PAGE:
Psalm 8:4 asks the question what is man, that you are mindful of him? Interestingly, as I read Hebrews 2 this morning I find the same question being asked. The Psalm reference is clearly messianic and the Hebrews reference supports this as it is found in a section describing how Jesus became like the creation in order to be in a position to perfectly offer us salvation. We needed a savior who had experienced everything it is to be human, while at the same time was able to keep himself unstained by the world… in other words sinless.
Philippians 2 tells us Christ emptied himself of some aspects of being God and became a human. He limited himself.
Why does a Savior who has experienced what we have experienced appeal to us? Why do we want a God we can relate to?
I think it is because we are community creatures. And this is an essential element founded in us by our creator. We are community creatures because our God and creator is a community. He is a triune God. Three distinct personalities comprising of one single God. An essential piece of being made in his likeness is the built-in desire to have community.
Misery loves company, but so does joy. Joy is much more potent or poignant when we share it with someone else. Love is difficult to accomplish alone, there has to be at least an object of love. I can attest from past experience being angry at myself is much less ‘rewarding’ than being angry at someone else. Our emotions require another person. They require community. This is how we were created. This is how God made us.
It is significant then, that he became like us before he died for us. It’s significant for several reasons. First, someone had to pay the penalty for our sins. It had to be someone who was human. Someone who had been asked to live within the confines of God’s law. Jesus was the expression of God’s willingness to allow himself to live within the confines of his creation. I don’t know that I can articulate the full ramifications of this played out, but God himself took on the form of a human and lived under the Law. Equally significant, is that he not only lived under the law, but he didn’t break the law. Jesus is the only human in history to have lived under the law and never broken any of it. Jesus lived a sinless life under the law. Of every human who has every lived on the planet in all of human history, he is the only one who was able to escape God’s righteous wrathful penalty for sin. Yet, he was the only who suffered that wrath. He took our place and stood in judgment instead of us. A third reason this is significant, is being a human living here on earth, he knows what it is to be us. He knows intimately the struggles of everyday life. He knows what to feels like be betrayed by a close friend. He knows what it feels like when friends die. To me John 11:35 is one of the most profound verse in all of scripture. We see Jesus having difficulty dealing with life on a specific day. He was overwhelmed by the circumstances of the day. He knows the hurt that comes with being lied to. He can feel the frustration that comes from the daily grind of doing the same thing over and over and over again. He knows what it is like to work hard, to sweat, to have a long day at work. Jesus knows every aspect of being human. He knows what it is like to walk in our shoes.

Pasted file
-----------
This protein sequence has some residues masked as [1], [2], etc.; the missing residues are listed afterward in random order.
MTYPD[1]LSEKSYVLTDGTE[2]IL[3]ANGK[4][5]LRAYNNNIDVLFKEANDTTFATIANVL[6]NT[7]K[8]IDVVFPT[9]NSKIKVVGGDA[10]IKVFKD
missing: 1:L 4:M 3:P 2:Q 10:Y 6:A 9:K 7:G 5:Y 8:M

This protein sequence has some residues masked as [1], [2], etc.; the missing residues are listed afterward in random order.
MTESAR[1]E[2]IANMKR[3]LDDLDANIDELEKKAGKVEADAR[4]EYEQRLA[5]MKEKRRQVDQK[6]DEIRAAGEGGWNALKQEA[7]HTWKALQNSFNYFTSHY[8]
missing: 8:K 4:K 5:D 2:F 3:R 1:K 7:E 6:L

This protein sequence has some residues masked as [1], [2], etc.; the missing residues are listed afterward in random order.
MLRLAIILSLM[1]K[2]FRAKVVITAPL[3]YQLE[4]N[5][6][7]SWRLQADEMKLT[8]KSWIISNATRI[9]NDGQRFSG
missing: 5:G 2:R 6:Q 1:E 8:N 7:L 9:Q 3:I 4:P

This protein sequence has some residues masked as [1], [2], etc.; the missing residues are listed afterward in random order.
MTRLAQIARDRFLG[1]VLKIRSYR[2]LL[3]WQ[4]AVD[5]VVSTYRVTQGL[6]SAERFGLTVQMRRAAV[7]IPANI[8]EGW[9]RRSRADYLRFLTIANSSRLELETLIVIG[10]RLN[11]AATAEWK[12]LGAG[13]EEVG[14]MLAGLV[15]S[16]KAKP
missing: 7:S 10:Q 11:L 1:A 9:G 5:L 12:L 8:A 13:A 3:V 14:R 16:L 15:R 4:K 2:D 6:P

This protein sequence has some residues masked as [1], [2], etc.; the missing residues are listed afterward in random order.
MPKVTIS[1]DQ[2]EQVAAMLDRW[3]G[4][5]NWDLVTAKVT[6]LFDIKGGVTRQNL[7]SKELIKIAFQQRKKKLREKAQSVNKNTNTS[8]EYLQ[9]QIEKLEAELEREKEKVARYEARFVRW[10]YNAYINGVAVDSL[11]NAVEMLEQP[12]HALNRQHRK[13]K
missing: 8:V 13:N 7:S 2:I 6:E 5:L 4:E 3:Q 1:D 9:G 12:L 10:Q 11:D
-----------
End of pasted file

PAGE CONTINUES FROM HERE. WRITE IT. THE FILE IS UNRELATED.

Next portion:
This makes it all the more sweet when he offers us rest, when he offers to carry our burden, and wants to take our yoke from us.
In a season of life where it feels like no one understands and the world is against us, there is comfort to be had in knowing we aren’t alone. Knowing God does know ho bad the hurt hurts. In my darkest hours, this has been the light in the darkness. This has been the only thing to comfort me at times. We read much later in Hebrews Jesus makes the statement, he will never leave us nor forsake us. Even in our darkest hours we aren’t alone.
God has said, “Never will I leave you; never will I forsake you.”